Woot! We got us a country music novel!!!

Avery has just arrived in Nashville from a small Kentucky town with the hopes of making it as a songwriter when she discovers that the man she’s been involved with forever and presumed she would marry has been cheating on her. So she gets angry and tells him to drop her off, but then she forgets her purse in his car. Shane, a music producer, has just left party when he sees Avery angry and yelling and standing in the middle of the road. He rescues her. But what seems like Shane rescuing Avery might just be the other way around.

It’s novels like Dream Maker that make me do a little happy dance and it’s not just because they center around one of my favorite topics, music. No, it’s because it’s fresh and the heroine, Avery, is strong and sassy and no one puts her in the corner and if they tried she’d kick their butt. She doesn’t need anyone to fight her fights for her. She has a very strong sense of purpose and of integrity, which is why when she sees that Shane is the brother of one of her favorite singers she leaves and doesn’t try to get in contact.

Likewise, Avery is the kind of woman that makes a ladies’ man like Shane think twice about continuing to play the field, except that his dad was not the greatest role model and he’s afraid of turning out like him.

When Avery and Shane reconnect, there’s still some fireworks, but Shane is like a bulldozer who wants Avery regardless of the cost—to her. I guess that’s the beginning of where Dream Maker powered down just a tad for me and Shane lost some of his initial likeability that seemed to stem from his sensitivity. However, McCarthy  brought the novel back online and Dream Maker had a satisfactory conclusion.

I enjoyed this first taste of the Nashville Nights series and will certainly seek out the first.

I received an ARC in exchange for an honest review.

From Amazon: Dream Maker

rating: butterflybutterflybutterflybutterfly(4 out of 5 butterflies)

Joe’s Gone

It’s Friday and I can hear the revelry from the honkytonk shutting down for the night and I wait for the call. It’s not every Friday night that it comes, but more often than not it is.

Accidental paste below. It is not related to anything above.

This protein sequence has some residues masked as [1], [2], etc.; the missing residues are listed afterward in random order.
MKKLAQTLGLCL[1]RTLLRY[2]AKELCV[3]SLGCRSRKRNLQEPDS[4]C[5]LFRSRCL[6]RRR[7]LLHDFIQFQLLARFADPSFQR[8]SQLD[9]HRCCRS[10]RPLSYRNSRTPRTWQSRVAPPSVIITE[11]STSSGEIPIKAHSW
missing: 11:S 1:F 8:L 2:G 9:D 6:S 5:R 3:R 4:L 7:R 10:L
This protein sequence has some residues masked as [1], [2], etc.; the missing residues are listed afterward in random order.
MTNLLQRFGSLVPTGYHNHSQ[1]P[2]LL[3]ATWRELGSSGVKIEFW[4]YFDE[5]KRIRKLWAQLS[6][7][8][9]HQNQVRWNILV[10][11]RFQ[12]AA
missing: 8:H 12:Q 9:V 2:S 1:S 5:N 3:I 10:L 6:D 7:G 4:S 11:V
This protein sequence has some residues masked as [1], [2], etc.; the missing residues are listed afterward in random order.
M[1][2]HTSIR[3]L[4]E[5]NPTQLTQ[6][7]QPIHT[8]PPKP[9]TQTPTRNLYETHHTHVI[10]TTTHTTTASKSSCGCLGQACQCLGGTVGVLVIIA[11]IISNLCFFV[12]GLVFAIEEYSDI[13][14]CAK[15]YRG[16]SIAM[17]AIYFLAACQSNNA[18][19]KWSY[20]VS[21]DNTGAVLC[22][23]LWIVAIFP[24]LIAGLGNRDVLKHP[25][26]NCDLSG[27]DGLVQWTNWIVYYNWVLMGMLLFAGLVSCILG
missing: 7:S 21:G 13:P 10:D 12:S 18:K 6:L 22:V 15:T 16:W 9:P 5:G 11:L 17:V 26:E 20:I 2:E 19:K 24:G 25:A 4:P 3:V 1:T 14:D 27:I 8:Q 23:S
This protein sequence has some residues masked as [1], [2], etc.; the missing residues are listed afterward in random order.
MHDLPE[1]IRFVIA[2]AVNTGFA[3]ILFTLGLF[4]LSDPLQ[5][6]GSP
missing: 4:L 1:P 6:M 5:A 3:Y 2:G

It’ll be something like, Lacey, I’m sorry to call, but Joe’s here . . .

It doesn’t matter that Joe and me haven’t been together for five years or that he’s with the bottle blonde who refuses to be awakened after midnight. I’ll go and pick him up, his breath reeking of Jim Beam, and I’ll almost drag him to my guest room where he’ll sleep it off until midday when I’ll hear something that sounds a lot like crying, but can’t be, because men in his family just don’t do that.

Or there’ll be those other times, when I’m leaving the guest room, but he’ll grab my wrist and beg me to lie with him for just a little while and he’ll hold me close and his bearded face will rest against my cheek and I will think that this is enough, so much enough, for now.

It’s 2:15 am when the call comes.


“Hey, Will.”


“Okay, I’ll be right there.”

“Lacey, Joe’s passed.”

I almost ask what he’s passed when the meaning’s absorbed. I whisper something into the phone, I don’t know or remember what. I sit back on the bed and look at the clock because we were in it together.

I don’t know what to do with my hands or my thoughts. I fold my arms across my chest and then look imploringly to the ceiling.

Joe’s gone. The words don’t fall gently from my lips. Joe’s gone. No matter how many times I try them on, they feel alienated from me.

Tears start then and my lips repeat the same words over and over again.

That’s when I realize that the worst times I had with him were still better than the best times with anyone else.

Joe’s gone.


end 11/11/2016

S. Darlington